A machine showing corn.

Be a storyteller: Use engineering to build an automaton

For hundreds of years, people have designed and created mechanical machines called automata that move and mimic humans, animals, and plants. Wheels, levers, and linkages work in tandem to create singing birds, bicyclers, and even wing-flapping ducks.

Learning Goals

  • People live in a designed world in which technology and society affect each other and the natural world.

  • The cultural knowledge of Minnesota communities reflects their understanding and interpretation of natural phenomena, and impacts decisions about the uses of Earth’s resources. 

  • The cultural knowledge of Minnesota communities can be shared in creative and innovative ways.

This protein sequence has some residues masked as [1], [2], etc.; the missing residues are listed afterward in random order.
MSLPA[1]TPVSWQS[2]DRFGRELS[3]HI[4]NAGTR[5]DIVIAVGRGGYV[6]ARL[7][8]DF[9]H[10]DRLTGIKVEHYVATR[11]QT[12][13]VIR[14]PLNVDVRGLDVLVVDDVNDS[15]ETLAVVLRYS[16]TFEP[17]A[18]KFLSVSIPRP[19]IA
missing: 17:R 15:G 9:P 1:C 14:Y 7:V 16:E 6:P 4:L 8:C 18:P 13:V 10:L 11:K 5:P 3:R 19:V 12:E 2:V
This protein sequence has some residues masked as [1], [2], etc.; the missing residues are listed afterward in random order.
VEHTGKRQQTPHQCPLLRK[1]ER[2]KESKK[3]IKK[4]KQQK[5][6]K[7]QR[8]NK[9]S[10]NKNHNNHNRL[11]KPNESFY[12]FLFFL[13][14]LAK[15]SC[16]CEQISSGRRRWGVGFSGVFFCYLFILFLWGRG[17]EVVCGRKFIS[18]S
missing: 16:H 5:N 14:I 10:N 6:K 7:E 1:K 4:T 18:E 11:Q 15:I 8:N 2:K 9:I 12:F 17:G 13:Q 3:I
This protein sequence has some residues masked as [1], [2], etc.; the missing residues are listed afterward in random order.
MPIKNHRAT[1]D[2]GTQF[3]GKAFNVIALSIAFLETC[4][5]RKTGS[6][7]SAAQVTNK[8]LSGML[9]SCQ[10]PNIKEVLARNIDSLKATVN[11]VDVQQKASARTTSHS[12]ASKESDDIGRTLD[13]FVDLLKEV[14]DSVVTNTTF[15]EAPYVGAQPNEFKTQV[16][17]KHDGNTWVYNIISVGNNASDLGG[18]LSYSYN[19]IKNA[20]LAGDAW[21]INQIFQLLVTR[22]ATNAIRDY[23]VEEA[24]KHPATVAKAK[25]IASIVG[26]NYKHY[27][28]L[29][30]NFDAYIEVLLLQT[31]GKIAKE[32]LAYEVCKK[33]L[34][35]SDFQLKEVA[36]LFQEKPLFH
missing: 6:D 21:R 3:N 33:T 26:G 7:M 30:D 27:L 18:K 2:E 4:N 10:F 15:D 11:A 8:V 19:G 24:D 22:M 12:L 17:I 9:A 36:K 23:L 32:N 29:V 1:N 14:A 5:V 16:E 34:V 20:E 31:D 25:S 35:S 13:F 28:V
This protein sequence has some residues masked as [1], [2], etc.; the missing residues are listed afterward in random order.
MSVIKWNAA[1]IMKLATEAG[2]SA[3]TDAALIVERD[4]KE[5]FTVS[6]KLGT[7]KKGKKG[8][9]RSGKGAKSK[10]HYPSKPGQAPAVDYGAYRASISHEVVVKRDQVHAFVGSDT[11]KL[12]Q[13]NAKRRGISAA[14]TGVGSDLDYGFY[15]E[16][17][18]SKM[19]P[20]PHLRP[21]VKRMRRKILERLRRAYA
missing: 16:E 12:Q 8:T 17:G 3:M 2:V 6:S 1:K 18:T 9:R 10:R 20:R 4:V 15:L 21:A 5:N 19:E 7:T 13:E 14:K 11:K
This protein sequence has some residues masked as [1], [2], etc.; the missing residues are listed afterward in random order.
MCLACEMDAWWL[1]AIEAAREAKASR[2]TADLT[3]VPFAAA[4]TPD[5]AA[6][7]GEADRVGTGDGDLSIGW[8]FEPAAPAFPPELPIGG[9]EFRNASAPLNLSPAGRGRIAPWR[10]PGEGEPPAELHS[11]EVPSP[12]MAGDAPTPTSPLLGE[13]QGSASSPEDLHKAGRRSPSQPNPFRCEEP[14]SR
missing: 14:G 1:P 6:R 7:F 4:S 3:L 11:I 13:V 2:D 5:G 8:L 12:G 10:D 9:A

MN Academic Standards

MN Science Standards 2019: Communicating reasons, arguments and ideas to others (4E.; 6E.

MN Social Studies Standards 12/20 draft: 17. Explore spatial ways of thinking, ways of knowing (culture) and ways of being (identity) from different perspectives, including indigenous voices. 

Next Generation Science Standards

Disciplinary Core Ideas: Defining and Delimiting Engineering Problems (3-5-ETS1-1), Developing Possible Solutions (3-5-ETS1-2) (3-5-ETS1-3)

Science And Engineering Practices: Asking Questions and Defining Problems (3-5-ETS1-1); Planning and Carrying Out Investigations (3-5-ETS1-3); Constructing Explanations and Designing Solutions (3-5-ETS1-2)

Crosscutting Concepts: Influence of Engineering, Technology and Science on Society and the Natural World (3-5-ETS1-1) (3-5-ETS1-2)

Program Length

The time for building the automata and listening to the story are flexible to each teacher’s discretion.